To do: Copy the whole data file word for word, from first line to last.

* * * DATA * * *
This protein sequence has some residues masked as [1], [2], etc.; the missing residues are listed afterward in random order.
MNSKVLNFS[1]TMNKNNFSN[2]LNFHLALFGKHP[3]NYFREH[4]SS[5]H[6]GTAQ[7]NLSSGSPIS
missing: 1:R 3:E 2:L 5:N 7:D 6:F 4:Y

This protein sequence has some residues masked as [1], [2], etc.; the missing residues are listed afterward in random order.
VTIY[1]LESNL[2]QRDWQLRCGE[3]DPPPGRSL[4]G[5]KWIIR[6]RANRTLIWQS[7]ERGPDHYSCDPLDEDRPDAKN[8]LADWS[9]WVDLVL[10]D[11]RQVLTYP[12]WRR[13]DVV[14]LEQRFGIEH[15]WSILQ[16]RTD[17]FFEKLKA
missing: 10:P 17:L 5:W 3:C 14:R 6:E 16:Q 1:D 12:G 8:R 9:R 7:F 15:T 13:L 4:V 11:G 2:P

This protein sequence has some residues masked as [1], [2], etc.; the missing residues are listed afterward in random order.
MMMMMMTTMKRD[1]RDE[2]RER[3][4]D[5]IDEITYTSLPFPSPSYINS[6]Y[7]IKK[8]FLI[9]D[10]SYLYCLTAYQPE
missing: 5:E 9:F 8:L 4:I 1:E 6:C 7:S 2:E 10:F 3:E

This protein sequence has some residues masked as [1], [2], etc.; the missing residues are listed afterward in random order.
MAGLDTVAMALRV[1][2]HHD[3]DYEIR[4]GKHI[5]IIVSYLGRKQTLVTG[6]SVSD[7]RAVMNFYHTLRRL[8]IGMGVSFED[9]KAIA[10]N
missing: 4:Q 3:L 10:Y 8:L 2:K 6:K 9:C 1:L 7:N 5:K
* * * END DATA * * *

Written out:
This protein sequence has some residues masked as [1], [2], etc.; the missing residues are listed afterward in random order.
MNSKVLNFS[1]TMNKNNFSN[2]LNFHLALFGKHP[3]NYFREH[4]SS[5]H[6]GTAQ[7]NLSSGSPIS
missing: 1:R 3:E 2:L 5:N 7:D 6:F 4:Y

This protein sequence has some residues masked as [1], [2], etc.; the missing residues are listed afterward in random order.
VTIY[1]LESNL[2]QRDWQLRCGE[3]DPPPGRSL[4]G[5]KWIIR[6]RANRTLIWQS[7]ERGPDHYSCDPLDEDRPDAKN[8]LADWS[9]WVDLVL[10]D[11]RQVLTYP[12]WRR[13]DVV[14]LEQRFGIEH[15]WSILQ[16]RTD[17]FFEKLKA
missing: 10:P 17:L 5:W 3:C 14:R 6:E 16:Q 1:D 12:G 8:R 9:R 7:F 15:T 13:L 4:V 11:G 2:P

This protein sequence has some residues masked as [1], [2], etc.; the missing residues are listed afterward in random order.
MMMMMMTTMKRD[1]RDE[2]RER[3][4]D[5]IDEITYTSLPFPSPSYINS[6]Y[7]IKK[8]FLI[9]D[10]SYLYCLTAYQPE
missing: 5:E 9:F 8:L 4:I 1:E 6:C 7:S 2:E 10:F 3:E

This protein sequence has some residues masked as [1], [2], etc.; the missing residues are listed afterward in random order.
MAGLDTVAMALRV[1][2]HHD[3]DYEIR[4]GKHI[5]IIVSYLGRKQTLVTG[6]SVSD[7]RAVMNFYHTLRRL[8]IGMGVSFED[9]KAIA[10]N
missing: 4:Q 3:L 10:Y 8:L 2:K 6:K 9:C 1:L 7:N 5:K